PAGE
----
Apple should cobrand iTunes

Lets look at iTunes, and what it offers right now:

  • MP3/ACC Player
  • Media Organizer
  • Media Player (it comes with QuickTime)
  • Music Store
  • It also comes in at aprox. 19MB’s, free from Apple’s iTunes website.

I’ll call it “a rather robust application”. Sounds fair?

Now here’s my theory:
People like Music. People like simplicity. People like easy to use programs. iTunes is all of these. The one thing that’s a drag is that dreaded curse word amongst average computer users “Installing”. That means downloading, over a slow 56k modem, and putting unkempt software on your computer, especially after all the geeks talk about “Spyware“, and “Viruses“. Some are just to afraid to install.

Cobrand iTunes. Allow OEM’s such as IBM, Compaq/HP, Gateway, and even Dell, to include iTunes for low/no cost to them on their computers, Branded/themed with “Powered by Apple iTunes“.

This ensures, everyone who buys a computer, gets a chance to try iTunes. Perhaps even allow the OEM’s a method to throw in a few free downloads. To let the user try, at no obligation, iTunes. Cheap, legal music, without downloading/installing.

What does Apple get?
Giant Audience, free advertising from the OEM’s, getting QuickTime on systems from the factory.

What do OEM’s Get?
All OEM’s today market computers towards home users, in particular as “media” systems. “Play CD’s, DVD’s”, “Games”, “Graphics”, “Music”. All keywords used to sell computers. What would make sense than to contain a built in method to purchase music? Play it with your brand new upgraded speakers on your fancy Computer Make/Model Here

What Users Get?
Chance to try iTunes without wasting time/effort downloading, a few free songs perhaps, and a good media player pre-installed.

Hear me out Apple, I had a point before (look at date on article).


Mini iPod

As Slashdot notes, it’s a rumor.

I think it’s a great idea, might just pick one up myself. Not sure.

What I haven’t figured out yet, is why someone didn’t come up with an mp3 player that you can just plug in standard USB Keychain devices to. Think about it:

Most are aprox. the same size, all relatively small, and compact. Easily you could come up with a size that 99% will fit in.

Could make a nice iPod like device, screen, interface, etc. And leave a battery style bay in the back, that a user could snap open, and put their USB keychain drive into.

Would cut down on the cost of Mp3 players significantly. And the USB storage market is pretty affordable. I got a 512MB Lexar Media stick for slightly under $100. And I’m sure it will go down over time.

You could have several keychains, and snap them into your mp3 player.

Then pop out the keychain, and you can use it as a regular USB drive. The best of both worlds. And cost effective. It would be upgradable, since you can get larger USB keychains. Or just multiple smaller ones. It fits all budgets.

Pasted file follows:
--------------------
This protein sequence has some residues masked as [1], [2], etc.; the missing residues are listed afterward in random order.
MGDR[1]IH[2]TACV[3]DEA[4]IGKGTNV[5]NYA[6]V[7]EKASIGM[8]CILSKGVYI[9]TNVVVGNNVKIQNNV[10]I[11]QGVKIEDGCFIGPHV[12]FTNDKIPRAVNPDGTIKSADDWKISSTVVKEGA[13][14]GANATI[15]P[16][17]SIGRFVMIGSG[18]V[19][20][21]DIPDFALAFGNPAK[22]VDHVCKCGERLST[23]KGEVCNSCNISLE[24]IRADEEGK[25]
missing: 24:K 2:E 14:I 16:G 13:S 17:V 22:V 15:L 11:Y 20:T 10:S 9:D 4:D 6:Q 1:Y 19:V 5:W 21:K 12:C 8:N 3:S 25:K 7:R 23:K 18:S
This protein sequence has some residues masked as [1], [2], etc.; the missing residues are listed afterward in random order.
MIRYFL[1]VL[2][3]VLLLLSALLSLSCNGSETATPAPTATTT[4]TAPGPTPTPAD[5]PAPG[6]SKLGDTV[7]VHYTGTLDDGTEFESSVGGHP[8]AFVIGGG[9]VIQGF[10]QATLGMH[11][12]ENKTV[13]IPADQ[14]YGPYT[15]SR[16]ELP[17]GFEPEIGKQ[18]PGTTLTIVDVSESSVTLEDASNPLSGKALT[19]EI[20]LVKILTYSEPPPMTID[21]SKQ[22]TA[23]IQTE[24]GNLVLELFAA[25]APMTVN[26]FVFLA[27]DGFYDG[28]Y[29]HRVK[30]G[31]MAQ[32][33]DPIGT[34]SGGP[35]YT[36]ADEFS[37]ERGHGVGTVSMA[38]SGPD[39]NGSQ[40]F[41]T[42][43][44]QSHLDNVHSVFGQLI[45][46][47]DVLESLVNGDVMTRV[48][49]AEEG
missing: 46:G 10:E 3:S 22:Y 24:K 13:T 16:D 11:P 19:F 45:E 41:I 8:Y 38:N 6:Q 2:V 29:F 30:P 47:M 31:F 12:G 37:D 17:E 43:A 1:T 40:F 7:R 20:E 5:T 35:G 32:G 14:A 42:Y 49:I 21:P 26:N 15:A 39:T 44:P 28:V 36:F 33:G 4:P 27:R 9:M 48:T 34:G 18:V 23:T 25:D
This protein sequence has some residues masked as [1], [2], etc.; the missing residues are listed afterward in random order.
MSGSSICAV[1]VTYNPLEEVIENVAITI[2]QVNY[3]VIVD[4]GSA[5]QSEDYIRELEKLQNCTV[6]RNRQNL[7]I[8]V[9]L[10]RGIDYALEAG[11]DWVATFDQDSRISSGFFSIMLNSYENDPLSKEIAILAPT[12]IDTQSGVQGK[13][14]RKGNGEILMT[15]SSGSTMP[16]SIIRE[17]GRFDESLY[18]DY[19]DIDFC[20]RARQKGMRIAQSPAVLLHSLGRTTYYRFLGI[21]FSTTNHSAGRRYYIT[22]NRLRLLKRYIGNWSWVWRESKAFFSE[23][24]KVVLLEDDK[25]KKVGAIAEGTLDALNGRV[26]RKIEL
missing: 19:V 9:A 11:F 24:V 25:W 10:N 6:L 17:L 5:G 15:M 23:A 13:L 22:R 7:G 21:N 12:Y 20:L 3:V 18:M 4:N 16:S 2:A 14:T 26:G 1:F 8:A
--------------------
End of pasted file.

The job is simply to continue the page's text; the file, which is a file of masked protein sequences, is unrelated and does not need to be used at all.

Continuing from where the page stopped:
Brilliance is always misunderstood.


Service Manuals

Looking for Apple Service Manuals (PDF format) for:

Power Mac G5
Aluminum Powerbook

Help appreciated.


Apple launches iPod site

It’s been noted that Apple launched an iPod site, around the web.

Yes, it is an Apple Website:

Uses Apple DNS
Resolves to Apple IP Address (Powered by OS X)
Apple tagline on bottom

What more proof is needed?

I’m going to venture a guess, and say it’s going to be part of a marketing push for the Christmas season. Here’s my basis:

Created right in time for the holidays.

Record last updated on:..2003-10-02 13:21:19.783
Record expires on:…….2004-10-02 00:00:00.0
Record created on:…….2003-10-02 13:21:19.163

Apple is planning a big marketing surge on iTunes in January, with promo’s left and right this means, get iPods in peoples hands NOW, and push content on them in a month or two.

I’m going to guess that we will start seeing new iPod commercials, that mention the website in a week or two.

Apple Security Software

Apple’s Life Cycle and Security

I don’t think I need to say I’m a Mac lover. I’ve been very satisfied with my Macs, and love OS X. But I got to agree with CNET about Apple’s recent trends.

Product Life Cycle
Apple’s been pretty firm about the 5 year rule for hardware. After that period, your not really getting hardware support. It’s a pretty solid rule, and one you can depend on (for good or bad). Developers, both hardware and software are well aware of it.

Unfortunately, there is a lack of an official product life cycle for software. Microsoft has a clear product life cycle. I sincerely hope Apple matches Microsoft and adopts a similar policy. For at least that length of time (if not longer), and sticks to it. The mystery involving product life is a real turn off for companies. How can you evaluate what Macs will cost? A good security issue may require the entire office upgrade their OS version. In such cases, a product cycle would allow an IT department to know very well what it will cost to keep Macs afloat. And dispel some cost myths.

I would like to propose a Security/Product Cycle Policy for Apple to adopt:
A product will be officially supported for 5 years after general availability. During this time, full support will be provided. This is the same as Microsofts policy. During this time. All security and bug fixes are available. No new features are required (though could be offered). For example, a WebCore update would fall in this category. Keeping Safari up to date and fixing rendering bugs. New OS X features such as Exposé, would not. That’s for a new product, and new product cycle.